Since rising to prominence as a candidate and then as president, Donald J. Trump has argued he is uniquely suited to make peace in the Middle East. While acknowledging how tough it would be, he believed he could make the “ultimate deal.” But the question of Palestine is one that seasoned diplomats and statesmen have been unable to resolve, and even those who have dedicated years in office to working on a peace plan have failed even to put forward a successful proposal. Most recently, President Barack Obama’s efforts, led by Secretary of State John Kerry, faltered in 2014 before an American framework agreement was proposed. The gaps between the sides, we were told, were simply too wide to bridge.
Contours of a Trump Peace Plan
That might all be changing now as reports are surfacing of an American initiative, a Trump Peace Plan. The president indicated from his earliest months in office that he wanted to make Middle East peace a priority and repeated as much in his first major foreign trip in May, which was to the Middle East. By all accounts, his envoys on this file have been active, holding regular meetings with the different sides.
Trump has also indicated from the outset that his approach would differ from previous ones and could include a much wider range of players. In his February press conference with Israeli Prime Minister Benjamin Netanyahu, coming as early as the president’s third week in office, Trump was already talking about “a much bigger deal, a much more important deal” that would ”take in many, many countries and it would cover a very large territory.”
The notion of linking a solution of the Israeli-Palestinian issue to a regional transformation is not new. Indeed, the Arab Peace Initiative (API), which has been around since 2002, would pave the way toward peace and normalization between Israel and all Arab and Muslim countries. But getting to that point required that Israel met certain conditions, specifically, agreeing to a peace accord in line with international law. To the Israelis, however, this was a nonstarter. As recently as 2014, the API had been the foundation of a regional approach to peacemaking; John Kerry, in his efforts at restarting talks, worked to get Arab ministers to agree to include the notion of land swaps into the API.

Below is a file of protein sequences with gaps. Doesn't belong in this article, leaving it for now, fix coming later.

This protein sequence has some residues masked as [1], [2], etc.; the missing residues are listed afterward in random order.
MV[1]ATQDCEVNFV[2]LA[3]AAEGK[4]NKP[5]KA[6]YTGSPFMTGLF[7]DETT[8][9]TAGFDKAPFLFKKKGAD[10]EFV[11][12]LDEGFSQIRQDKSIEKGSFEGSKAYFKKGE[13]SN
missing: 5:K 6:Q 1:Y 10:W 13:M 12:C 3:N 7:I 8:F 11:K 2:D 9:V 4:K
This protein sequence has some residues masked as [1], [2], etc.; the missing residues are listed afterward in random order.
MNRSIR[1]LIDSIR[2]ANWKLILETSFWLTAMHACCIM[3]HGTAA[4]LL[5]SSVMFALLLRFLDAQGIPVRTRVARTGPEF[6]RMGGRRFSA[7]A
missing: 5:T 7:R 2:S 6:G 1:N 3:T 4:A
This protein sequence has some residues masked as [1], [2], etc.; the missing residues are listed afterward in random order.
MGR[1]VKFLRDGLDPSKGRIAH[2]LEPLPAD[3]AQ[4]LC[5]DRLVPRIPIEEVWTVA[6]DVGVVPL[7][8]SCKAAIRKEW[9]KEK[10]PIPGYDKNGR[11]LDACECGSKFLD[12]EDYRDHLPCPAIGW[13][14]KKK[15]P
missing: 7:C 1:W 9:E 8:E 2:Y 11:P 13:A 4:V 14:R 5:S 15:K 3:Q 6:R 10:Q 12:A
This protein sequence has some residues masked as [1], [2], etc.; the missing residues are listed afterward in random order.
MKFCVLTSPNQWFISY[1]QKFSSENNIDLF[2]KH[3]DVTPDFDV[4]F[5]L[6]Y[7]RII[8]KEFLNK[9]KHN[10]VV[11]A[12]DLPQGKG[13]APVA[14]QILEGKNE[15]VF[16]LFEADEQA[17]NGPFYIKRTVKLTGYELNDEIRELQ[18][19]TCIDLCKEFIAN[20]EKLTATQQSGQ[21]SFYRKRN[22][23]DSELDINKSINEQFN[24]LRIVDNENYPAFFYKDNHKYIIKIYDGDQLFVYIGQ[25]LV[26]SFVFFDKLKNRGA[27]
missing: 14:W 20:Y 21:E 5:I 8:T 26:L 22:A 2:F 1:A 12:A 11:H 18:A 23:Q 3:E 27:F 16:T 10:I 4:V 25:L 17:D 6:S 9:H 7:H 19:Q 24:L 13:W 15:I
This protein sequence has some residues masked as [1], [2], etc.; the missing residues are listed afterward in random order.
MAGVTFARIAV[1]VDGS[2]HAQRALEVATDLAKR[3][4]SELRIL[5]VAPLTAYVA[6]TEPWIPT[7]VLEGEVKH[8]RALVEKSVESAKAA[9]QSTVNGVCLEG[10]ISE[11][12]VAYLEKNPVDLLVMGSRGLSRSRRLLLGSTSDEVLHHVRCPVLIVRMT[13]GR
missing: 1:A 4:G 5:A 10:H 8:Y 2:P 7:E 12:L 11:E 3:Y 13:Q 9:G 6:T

That, however, was still not enough for the Israelis to accept the framework. Instead, they preferred the normalization of ties coming before or alongside a process toward peace. The Arab states have largely viewed this as a fool’s errand, with leaders across the region understanding the risks of openly normalizing relations with Israel before a just peace for Palestinians. There was great strategic value in what has come to be known as the “outside-in” approach for the Israelis, and using common concerns over Iran made this objective seem attainable. While the Arab Peace Initiative unified 57 Arab and Muslims states behind the PLO’s demands, the outside-in approach could lead to splitting this bloc by getting Sunni Gulf states and their clients in the region to back normalization ahead of a peace agreement. This, in turn, would weaken support of the PLO’s position, squeezing them further and, as the Israelis surely hoped, forcing them to accept even less than 22 percent of historic Palestine, with land swaps.
Despite the fact that the American war in Iraq led to greater Iranian influence in the region, raising alarm for Israel and Saudi Arabia alike, Saudi-Israeli contacts have remained quiet and behind closed doors largely for fear of Arab public reaction if such cooperation were public. Saudi kings have proven unwilling to publicly betray the sequence behind the API, but all that might be changing now as the Israelis and other proponents of the outside-in approach may have found a new and willing partner in Saudi Arabia: Crown Prince Mohammed bin Salman who, by many accounts, is the country’s de facto ruler today.
A November to Remember in Saudi Arabia
In a kingdom defined by octogenarian potentates for decades, things rarely move fast. But perhaps emphasizing the degree of change the rise of Mohammed bin Salman represents, developments in the last several weeks in Saudi Arabia have sent shockwaves throughout the region at light speed, and these have not been changes for the better.